2013, ETS CN, Informes

Cost-effectiveness of the newborn screening of classic galactosemia

Full title: Cost-effectiveness of the newborn screening of classic galactosemia

Authors: García Pérez L, Valcárcel Nazco C, Castilla Rodríguez I, Vallejo Torres L, Briones Godino P, Ruíz Pons M, Vitoria Miñana I, Cuéllar Pompa L, Serrano Aguilar P.

Contact person: Lidia García Pérez (lidia.garciaperez@sescs.es)



The Ministry of Health, Social Services and Equality aims to reduce the inequalities in the newborn screening programmes offered in the different regions in Spain. After the decision to increase to seven the number of conditions included in the early detection programme offered nationally, decisions makers are now considering the inclusion of classic galactosemia. Newborn screening programmes have to meet a series of requirements, including providing evidence on the cost-effectiveness of the programme, by comparing the costs and health outcomes of early detection to those related to the clinical diagnosis.


To evaluate the cost-effectiveness of a newborn screening programme for classic galactosemia in Spain, comparing health results and costs of the screening with the clinical diagnosis.


We developed a cost-effectiveness model that compared two options: including classic galactosemia to the national screening programme and to not include this condition in the early detection programme and diagnose the condition by clinical diagnosis. The model takes into account the life expectancy of the newborns. The perspective of the analysis was that of the National Health Service and the Health Care System for the Autonomy and Care of Dependent Persons in Spain, expressing the costs in 2013 prices. We estimated the costs related to the screening programme including screening tests, confirmation tests, as well as treatment and follow up costs of those detected by the programme. Two alternative types of tests screening, MS/MS and fluorometric techniques. These costs were compared with those related to the clinical diagnosis of the condition. The differences in the costs were then compared with the difference on the effectiveness. Effectiveness was measured using Life Years gained (LY). Health outcomes and costs were discounted at a 3% rate. We undertook deterministic analyses and a probabilistic sensitivity analysis using Monte Carlo simulation.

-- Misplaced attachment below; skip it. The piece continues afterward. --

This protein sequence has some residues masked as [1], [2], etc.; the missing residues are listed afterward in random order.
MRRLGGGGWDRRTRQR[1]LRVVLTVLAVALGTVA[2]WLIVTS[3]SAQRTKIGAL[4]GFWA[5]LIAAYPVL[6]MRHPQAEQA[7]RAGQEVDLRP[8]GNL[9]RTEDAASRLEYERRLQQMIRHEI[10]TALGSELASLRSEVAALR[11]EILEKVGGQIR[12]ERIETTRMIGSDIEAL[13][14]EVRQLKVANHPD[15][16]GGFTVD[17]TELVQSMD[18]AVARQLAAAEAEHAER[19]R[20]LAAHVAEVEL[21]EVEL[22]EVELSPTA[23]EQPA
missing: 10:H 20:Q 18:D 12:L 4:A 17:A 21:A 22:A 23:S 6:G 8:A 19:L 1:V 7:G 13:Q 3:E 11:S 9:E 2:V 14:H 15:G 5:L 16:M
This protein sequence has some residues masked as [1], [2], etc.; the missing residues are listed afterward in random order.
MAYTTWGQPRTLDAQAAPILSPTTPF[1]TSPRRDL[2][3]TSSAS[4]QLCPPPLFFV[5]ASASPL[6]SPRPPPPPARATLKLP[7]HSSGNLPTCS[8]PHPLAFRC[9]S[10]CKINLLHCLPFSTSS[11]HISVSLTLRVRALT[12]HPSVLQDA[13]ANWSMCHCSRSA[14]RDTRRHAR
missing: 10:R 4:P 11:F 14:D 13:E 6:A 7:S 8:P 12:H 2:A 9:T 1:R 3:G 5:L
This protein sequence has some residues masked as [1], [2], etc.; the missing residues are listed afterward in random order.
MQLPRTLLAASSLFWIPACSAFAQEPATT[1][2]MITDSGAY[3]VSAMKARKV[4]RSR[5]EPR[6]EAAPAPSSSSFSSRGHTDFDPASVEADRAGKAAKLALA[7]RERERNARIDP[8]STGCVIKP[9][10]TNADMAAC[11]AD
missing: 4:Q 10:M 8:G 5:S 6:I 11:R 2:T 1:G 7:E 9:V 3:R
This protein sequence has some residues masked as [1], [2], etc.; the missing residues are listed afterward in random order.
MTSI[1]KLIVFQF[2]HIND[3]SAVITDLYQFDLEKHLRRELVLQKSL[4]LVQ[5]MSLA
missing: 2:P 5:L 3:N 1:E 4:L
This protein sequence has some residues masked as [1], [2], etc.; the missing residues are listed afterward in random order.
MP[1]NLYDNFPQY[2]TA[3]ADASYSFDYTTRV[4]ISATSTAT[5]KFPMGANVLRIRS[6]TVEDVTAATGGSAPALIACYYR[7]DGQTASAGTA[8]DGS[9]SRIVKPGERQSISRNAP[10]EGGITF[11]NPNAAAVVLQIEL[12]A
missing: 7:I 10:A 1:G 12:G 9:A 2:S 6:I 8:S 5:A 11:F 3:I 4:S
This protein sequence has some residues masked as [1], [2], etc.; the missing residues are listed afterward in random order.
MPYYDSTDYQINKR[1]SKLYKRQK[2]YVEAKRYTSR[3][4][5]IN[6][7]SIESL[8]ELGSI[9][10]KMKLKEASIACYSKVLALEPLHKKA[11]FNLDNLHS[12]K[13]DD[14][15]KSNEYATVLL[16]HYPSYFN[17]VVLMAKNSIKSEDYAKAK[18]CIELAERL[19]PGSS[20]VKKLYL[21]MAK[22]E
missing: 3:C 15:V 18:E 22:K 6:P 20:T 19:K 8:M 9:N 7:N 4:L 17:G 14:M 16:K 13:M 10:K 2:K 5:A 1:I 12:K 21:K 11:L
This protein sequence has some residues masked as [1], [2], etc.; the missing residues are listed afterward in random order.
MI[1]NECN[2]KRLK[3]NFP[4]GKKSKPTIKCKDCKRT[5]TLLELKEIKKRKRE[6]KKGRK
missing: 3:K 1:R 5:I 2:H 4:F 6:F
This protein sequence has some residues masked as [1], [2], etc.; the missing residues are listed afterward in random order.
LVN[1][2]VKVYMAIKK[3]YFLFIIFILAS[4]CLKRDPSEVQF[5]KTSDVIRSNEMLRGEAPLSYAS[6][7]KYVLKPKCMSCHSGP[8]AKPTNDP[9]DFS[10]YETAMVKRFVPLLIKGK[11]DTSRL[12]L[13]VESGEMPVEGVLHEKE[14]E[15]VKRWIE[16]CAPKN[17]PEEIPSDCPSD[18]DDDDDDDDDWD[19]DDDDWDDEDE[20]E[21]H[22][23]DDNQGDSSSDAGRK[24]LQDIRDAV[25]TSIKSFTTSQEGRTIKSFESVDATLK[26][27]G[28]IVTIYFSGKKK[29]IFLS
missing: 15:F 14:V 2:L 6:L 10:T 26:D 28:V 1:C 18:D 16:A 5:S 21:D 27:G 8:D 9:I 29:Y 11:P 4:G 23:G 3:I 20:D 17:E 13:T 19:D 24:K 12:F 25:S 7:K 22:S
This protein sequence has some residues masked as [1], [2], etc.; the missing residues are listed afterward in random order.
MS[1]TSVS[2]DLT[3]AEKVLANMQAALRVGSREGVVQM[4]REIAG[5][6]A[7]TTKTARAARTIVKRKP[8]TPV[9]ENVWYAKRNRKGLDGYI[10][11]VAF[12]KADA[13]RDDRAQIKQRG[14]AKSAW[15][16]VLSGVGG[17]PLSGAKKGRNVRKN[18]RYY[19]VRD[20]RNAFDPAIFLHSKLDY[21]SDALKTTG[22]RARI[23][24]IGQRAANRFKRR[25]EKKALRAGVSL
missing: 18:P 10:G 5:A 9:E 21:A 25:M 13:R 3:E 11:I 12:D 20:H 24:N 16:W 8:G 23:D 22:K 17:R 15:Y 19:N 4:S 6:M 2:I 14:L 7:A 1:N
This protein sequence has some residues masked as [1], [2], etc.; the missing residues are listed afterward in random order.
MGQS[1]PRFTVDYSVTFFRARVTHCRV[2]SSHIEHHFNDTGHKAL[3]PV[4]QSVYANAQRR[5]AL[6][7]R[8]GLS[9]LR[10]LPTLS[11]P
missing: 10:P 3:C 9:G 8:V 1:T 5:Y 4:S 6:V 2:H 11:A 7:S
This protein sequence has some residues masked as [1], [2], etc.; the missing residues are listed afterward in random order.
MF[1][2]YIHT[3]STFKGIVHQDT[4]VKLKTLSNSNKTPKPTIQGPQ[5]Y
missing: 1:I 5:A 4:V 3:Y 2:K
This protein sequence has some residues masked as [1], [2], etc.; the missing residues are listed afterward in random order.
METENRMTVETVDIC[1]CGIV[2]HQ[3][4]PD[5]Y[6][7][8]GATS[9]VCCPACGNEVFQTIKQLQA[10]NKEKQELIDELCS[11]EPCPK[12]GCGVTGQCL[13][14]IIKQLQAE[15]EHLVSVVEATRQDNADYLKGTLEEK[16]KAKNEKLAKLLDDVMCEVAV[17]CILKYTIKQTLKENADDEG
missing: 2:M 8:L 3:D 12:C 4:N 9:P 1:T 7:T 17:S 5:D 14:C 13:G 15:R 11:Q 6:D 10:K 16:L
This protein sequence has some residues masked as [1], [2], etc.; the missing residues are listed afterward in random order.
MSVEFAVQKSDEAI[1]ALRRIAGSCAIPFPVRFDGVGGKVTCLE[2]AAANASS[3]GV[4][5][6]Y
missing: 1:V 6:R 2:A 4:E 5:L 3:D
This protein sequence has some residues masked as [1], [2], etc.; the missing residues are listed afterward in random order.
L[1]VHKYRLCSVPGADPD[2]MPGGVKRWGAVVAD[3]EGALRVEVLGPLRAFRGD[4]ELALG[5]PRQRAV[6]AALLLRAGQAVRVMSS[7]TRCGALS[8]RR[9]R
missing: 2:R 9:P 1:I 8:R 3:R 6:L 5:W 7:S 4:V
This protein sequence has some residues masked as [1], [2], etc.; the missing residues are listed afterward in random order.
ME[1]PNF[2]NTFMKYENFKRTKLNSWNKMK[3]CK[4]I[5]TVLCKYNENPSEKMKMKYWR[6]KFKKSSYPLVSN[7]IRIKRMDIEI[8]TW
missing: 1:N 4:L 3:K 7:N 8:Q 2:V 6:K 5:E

According to the results of this study, newborn screening for classic galactosemia is not cost-effective. For a lifetime horizon, the incremental costs per newborn are 6.49 €, and the incremental LYs per newborn are 0.000050135, giving an incremental cost effectiveness ratio of 129,464 €/LY. The sensitivity analysis shows the effect of the uncertainty on the results of the model. The sensitivity analysis estimated that the probability of a cost-effective classic galactosemia screening programme was inferior to 10% for a willingness to pay of 30,000 €/LY.


The introduction of neonatal screening for classic galactosemia is not cost effective for a willingness to pay of 30,000 €/LY.

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